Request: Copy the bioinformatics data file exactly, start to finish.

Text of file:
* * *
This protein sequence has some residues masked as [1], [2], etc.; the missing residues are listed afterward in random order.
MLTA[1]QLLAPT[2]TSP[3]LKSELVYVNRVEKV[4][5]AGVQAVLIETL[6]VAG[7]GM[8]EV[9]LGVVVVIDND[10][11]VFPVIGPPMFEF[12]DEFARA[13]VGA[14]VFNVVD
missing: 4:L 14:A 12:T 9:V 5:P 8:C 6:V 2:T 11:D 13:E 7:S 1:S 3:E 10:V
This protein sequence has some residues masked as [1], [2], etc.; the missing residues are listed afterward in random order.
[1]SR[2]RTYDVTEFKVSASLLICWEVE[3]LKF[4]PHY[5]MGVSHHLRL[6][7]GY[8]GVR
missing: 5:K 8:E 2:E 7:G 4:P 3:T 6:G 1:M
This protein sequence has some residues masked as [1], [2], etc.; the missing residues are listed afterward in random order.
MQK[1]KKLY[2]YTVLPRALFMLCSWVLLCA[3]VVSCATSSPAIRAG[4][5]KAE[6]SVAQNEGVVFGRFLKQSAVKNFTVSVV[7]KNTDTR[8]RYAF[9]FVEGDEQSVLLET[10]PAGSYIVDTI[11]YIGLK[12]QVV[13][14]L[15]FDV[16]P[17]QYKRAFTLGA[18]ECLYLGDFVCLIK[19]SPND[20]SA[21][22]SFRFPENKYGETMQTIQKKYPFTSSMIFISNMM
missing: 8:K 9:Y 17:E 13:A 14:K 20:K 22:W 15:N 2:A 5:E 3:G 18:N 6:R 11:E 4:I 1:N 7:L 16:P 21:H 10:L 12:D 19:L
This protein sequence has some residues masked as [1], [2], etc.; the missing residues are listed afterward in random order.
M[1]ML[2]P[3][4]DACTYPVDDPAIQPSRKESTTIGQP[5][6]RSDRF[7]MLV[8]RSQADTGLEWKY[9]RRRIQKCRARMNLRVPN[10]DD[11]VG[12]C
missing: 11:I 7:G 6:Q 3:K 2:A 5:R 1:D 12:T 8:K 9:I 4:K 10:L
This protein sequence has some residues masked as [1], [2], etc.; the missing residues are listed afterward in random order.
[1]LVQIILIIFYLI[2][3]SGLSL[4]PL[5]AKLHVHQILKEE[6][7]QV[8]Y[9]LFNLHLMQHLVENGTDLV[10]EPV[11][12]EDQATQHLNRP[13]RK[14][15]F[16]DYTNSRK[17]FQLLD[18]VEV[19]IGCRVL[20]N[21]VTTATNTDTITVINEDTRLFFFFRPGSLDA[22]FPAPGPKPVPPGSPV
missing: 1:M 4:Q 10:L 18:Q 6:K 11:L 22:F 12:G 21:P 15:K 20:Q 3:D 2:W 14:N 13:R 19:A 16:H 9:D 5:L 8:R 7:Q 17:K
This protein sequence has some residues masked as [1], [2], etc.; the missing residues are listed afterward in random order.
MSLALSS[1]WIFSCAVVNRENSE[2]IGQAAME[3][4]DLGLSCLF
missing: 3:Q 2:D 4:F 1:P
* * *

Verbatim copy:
This protein sequence has some residues masked as [1], [2], etc.; the missing residues are listed afterward in random order.
MLTA[1]QLLAPT[2]TSP[3]LKSELVYVNRVEKV[4][5]AGVQAVLIETL[6]VAG[7]GM[8]EV[9]LGVVVVIDND[10][11]VFPVIGPPMFEF[12]DEFARA[13]VGA[14]VFNVVD
missing: 4:L 14:A 12:T 9:V 5:P 8:C 6:V 2:T 11:D 13:E 7:S 1:S 3:E 10:V
This protein sequence has some residues masked as [1], [2], etc.; the missing residues are listed afterward in random order.
[1]SR[2]RTYDVTEFKVSASLLICWEVE[3]LKF[4]PHY[5]MGVSHHLRL[6][7]GY[8]GVR
missing: 5:K 8:E 2:E 7:G 4:P 3:T 6:G 1:M
This protein sequence has some residues masked as [1], [2], etc.; the missing residues are listed afterward in random order.
MQK[1]KKLY[2]YTVLPRALFMLCSWVLLCA[3]VVSCATSSPAIRAG[4][5]KAE[6]SVAQNEGVVFGRFLKQSAVKNFTVSVV[7]KNTDTR[8]RYAF[9]FVEGDEQSVLLET[10]PAGSYIVDTI[11]YIGLK[12]QVV[13][14]L[15]FDV[16]P[17]QYKRAFTLGA[18]ECLYLGDFVCLIK[19]SPND[20]SA[21][22]SFRFPENKYGETMQTIQKKYPFTSSMIFISNMM
missing: 8:K 9:Y 17:E 13:A 14:K 20:K 22:W 15:N 2:A 5:E 3:G 18:N 6:R 11:E 4:I 1:N 7:L 16:P 21:H 10:L 12:D 19:L
This protein sequence has some residues masked as [1], [2], etc.; the missing residues are listed afterward in random order.
M[1]ML[2]P[3][4]DACTYPVDDPAIQPSRKESTTIGQP[5][6]RSDRF[7]MLV[8]RSQADTGLEWKY[9]RRRIQKCRARMNLRVPN[10]DD[11]VG[12]C
missing: 11:I 7:G 6:Q 3:K 2:A 5:R 1:D 12:T 8:K 9:I 4:K 10:L
This protein sequence has some residues masked as [1], [2], etc.; the missing residues are listed afterward in random order.
[1]LVQIILIIFYLI[2][3]SGLSL[4]PL[5]AKLHVHQILKEE[6][7]QV[8]Y[9]LFNLHLMQHLVENGTDLV[10]EPV[11][12]EDQATQHLNRP[13]RK[14][15]F[16]DYTNSRK[17]FQLLD[18]VEV[19]IGCRVL[20]N[21]VTTATNTDTITVINEDTRLFFFFRPGSLDA[22]FPAPGPKPVPPGSPV
missing: 1:M 4:Q 10:L 18:Q 6:K 11:L 22:F 12:G 21:P 15:K 20:Q 3:D 2:W 14:N 13:R 19:A 16:H 9:D 5:L 8:R 7:Q 17:K
This protein sequence has some residues masked as [1], [2], etc.; the missing residues are listed afterward in random order.
MSLALSS[1]WIFSCAVVNRENSE[2]IGQAAME[3][4]DLGLSCLF
missing: 3:Q 2:D 4:F 1:P